as a business risk, but almost half of all companies don’t have a plan to achieve their water reduction targets
. That is the key finding of a new survey conducted by Ecolab Inc., a water, hygiene and energy technology company, and the sustainability news and research organization GreenBiz.
Companies are under pressure to reduce their water usage because of mounting water scarcity. According to U.N. projections, the world will face a 40% freshwater shortfall by 2030 if nothing changes. This is a growing issue for corporate water users, who consume more than 40% of all water used in industrialized economies and an increasing share in developing nations.
“Saving water is the smart play for the future,” said Emilio Tenuta, Ecolab vice president of Corporate Sustainability. “Companies can reduce costs and save energy, and become more resilient to water scarcity and climate change.”
The Ecolab-GreenBiz survey underscores the need for companies to rethink their water management. Key findings from the survey, which was conducted in February and March 2019 with responses from 86 companies with revenues of at least $1 billion, include:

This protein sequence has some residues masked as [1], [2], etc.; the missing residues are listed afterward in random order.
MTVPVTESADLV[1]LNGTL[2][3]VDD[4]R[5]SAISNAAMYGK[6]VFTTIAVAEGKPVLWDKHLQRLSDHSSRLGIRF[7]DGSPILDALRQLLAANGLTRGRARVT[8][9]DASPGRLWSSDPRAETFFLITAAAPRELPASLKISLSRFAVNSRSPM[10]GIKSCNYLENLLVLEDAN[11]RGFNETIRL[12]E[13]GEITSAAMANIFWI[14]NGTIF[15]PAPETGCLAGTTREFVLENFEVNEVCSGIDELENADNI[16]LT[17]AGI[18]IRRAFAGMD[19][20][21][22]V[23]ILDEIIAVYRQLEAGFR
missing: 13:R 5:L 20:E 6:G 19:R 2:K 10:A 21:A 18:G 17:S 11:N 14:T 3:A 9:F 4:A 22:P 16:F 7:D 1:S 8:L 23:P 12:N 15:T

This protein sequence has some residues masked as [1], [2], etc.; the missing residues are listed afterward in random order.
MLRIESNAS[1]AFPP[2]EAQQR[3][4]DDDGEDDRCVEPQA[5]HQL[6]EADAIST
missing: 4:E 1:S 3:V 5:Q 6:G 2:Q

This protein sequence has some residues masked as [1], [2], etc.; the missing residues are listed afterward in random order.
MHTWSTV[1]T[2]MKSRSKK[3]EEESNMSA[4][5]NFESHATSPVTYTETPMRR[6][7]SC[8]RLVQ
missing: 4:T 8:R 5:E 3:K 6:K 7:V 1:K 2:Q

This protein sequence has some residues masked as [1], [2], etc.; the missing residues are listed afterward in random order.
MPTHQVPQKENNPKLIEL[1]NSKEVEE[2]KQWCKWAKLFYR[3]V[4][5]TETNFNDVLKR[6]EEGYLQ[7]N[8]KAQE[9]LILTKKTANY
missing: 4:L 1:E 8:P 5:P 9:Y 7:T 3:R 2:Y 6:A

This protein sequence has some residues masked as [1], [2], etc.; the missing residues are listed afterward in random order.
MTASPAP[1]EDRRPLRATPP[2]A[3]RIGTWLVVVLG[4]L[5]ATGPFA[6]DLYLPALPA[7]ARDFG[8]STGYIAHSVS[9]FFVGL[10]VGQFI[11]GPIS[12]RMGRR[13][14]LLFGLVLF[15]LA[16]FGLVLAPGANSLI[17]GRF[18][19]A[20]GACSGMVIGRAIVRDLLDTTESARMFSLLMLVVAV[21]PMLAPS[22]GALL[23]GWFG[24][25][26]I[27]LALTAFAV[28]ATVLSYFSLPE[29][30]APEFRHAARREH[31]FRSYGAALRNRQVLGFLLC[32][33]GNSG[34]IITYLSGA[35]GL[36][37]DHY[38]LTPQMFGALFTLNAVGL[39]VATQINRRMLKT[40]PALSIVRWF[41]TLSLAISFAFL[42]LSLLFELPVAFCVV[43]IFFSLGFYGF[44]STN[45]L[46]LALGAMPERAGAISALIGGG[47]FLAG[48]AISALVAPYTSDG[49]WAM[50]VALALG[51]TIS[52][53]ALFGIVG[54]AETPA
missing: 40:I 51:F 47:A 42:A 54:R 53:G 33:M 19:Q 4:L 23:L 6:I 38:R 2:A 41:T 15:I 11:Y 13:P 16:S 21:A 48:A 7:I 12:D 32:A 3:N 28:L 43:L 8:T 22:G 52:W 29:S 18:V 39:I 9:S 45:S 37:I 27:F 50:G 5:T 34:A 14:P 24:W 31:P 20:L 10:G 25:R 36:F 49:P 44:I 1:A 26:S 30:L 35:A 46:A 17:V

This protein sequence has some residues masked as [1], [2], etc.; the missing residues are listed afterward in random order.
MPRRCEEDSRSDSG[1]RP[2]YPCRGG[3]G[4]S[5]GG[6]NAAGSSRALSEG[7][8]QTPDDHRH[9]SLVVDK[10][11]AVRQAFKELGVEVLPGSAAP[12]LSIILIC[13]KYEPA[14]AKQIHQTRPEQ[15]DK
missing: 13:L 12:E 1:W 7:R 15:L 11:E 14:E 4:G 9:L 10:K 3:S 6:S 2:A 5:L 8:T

- 74% of the companies surveyed say water is an increasing priority
- 59% agreed that it is also a growing business risk
- 88% said they would take active steps to manage water use in the next three years
But despite that sense of urgency, 44% of the companies surveyed said they have no plan in place
to achieve their water goals. And only 56% report using smart technology to monitor their water use and savings.
“It’s good to see that companies are increasingly focusing their attention on water,” said Paul Carp, head of research at GreenBiz. “However, it would be even more encouraging to see greater action, including the development of plans and execution of sustainable water management practices at scale, to make a difference for the planet.”
The outcomes from the 2019 survey are in line with findings from 2017, the first year the Ecolab-GreenBiz survey was conducted, when 75% of companies said they had corporate water reduction goals, but 82% reported they lacked the tools and expertise to achieve them.
This persistent discrepancy is explained by a disconnect between the corporate level, where the goals are set, and the on-the-ground facility level, where the actual savings must be achieved. Seventy-five percent of companies said that water reduction targets are set by corporate sustainability teams, but only 64% feel that they are appropriately engaging their facility teams, down 5% from 2017.
To bridge the gap between corporate goals and real results, operational managers need to be fully engaged.
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